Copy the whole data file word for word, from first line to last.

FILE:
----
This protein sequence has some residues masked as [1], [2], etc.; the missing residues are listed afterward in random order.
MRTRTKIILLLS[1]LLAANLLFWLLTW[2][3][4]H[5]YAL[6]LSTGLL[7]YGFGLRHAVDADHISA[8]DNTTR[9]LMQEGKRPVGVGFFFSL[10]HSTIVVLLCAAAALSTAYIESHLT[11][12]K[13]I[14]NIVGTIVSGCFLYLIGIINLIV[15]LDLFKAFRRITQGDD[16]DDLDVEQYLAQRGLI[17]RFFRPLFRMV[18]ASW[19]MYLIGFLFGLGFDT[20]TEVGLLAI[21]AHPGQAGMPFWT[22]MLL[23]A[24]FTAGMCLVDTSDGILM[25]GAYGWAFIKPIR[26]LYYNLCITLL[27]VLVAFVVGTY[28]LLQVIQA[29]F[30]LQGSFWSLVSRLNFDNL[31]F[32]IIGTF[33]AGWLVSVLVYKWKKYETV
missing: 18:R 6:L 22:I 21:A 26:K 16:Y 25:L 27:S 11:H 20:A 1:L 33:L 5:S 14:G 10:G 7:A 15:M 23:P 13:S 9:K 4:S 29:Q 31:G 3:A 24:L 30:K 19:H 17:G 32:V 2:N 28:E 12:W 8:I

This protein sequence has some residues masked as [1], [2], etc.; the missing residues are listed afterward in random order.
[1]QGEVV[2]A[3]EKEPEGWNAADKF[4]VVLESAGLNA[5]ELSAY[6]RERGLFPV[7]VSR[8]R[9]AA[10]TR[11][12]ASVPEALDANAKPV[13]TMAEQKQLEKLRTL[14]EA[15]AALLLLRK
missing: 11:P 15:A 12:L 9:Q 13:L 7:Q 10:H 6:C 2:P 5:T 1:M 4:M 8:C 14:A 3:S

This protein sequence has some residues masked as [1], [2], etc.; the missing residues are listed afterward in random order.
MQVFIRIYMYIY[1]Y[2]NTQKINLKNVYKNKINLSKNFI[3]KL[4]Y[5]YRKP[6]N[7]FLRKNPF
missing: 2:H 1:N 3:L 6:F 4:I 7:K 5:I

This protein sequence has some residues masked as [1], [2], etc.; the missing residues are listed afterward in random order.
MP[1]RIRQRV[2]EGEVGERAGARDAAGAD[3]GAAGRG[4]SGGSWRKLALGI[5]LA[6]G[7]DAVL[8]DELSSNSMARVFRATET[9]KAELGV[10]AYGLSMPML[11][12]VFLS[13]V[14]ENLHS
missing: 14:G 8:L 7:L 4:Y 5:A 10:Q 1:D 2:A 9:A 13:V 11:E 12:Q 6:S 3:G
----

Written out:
This protein sequence has some residues masked as [1], [2], etc.; the missing residues are listed afterward in random order.
MRTRTKIILLLS[1]LLAANLLFWLLTW[2][3][4]H[5]YAL[6]LSTGLL[7]YGFGLRHAVDADHISA[8]DNTTR[9]LMQEGKRPVGVGFFFSL[10]HSTIVVLLCAAAALSTAYIESHLT[11][12]K[13]I[14]NIVGTIVSGCFLYLIGIINLIV[15]LDLFKAFRRITQGDD[16]DDLDVEQYLAQRGLI[17]RFFRPLFRMV[18]ASW[19]MYLIGFLFGLGFDT[20]TEVGLLAI[21]AHPGQAGMPFWT[22]MLL[23]A[24]FTAGMCLVDTSDGILM[25]GAYGWAFIKPIR[26]LYYNLCITLL[27]VLVAFVVGTY[28]LLQVIQA[29]F[30]LQGSFWSLVSRLNFDNL[31]F[32]IIGTF[33]AGWLVSVLVYKWKKYETV
missing: 18:R 6:L 22:I 21:A 26:K 16:Y 25:L 27:S 11:H 20:A 1:L 33:L 5:S 14:G 10:G 7:A 15:M 23:P 13:S 9:K 4:S 29:Q 31:G 3:A 24:L 30:K 19:H 17:G 32:V 2:N 28:E 12:W 8:I

This protein sequence has some residues masked as [1], [2], etc.; the missing residues are listed afterward in random order.
[1]QGEVV[2]A[3]EKEPEGWNAADKF[4]VVLESAGLNA[5]ELSAY[6]RERGLFPV[7]VSR[8]R[9]AA[10]TR[11][12]ASVPEALDANAKPV[13]TMAEQKQLEKLRTL[14]EA[15]AALLLLRK
missing: 11:P 15:A 12:L 9:Q 13:L 7:Q 10:H 6:C 2:P 5:T 1:M 4:M 8:C 14:A 3:S

This protein sequence has some residues masked as [1], [2], etc.; the missing residues are listed afterward in random order.
MQVFIRIYMYIY[1]Y[2]NTQKINLKNVYKNKINLSKNFI[3]KL[4]Y[5]YRKP[6]N[7]FLRKNPF
missing: 2:H 1:N 3:L 6:F 4:I 7:K 5:I

This protein sequence has some residues masked as [1], [2], etc.; the missing residues are listed afterward in random order.
MP[1]RIRQRV[2]EGEVGERAGARDAAGAD[3]GAAGRG[4]SGGSWRKLALGI[5]LA[6]G[7]DAVL[8]DELSSNSMARVFRATET[9]KAELGV[10]AYGLSMPML[11][12]VFLS[13]V[14]ENLHS
missing: 14:G 8:L 7:L 4:Y 5:A 10:Q 1:D 2:A 9:A 13:V 11:E 12:Q 6:S 3:G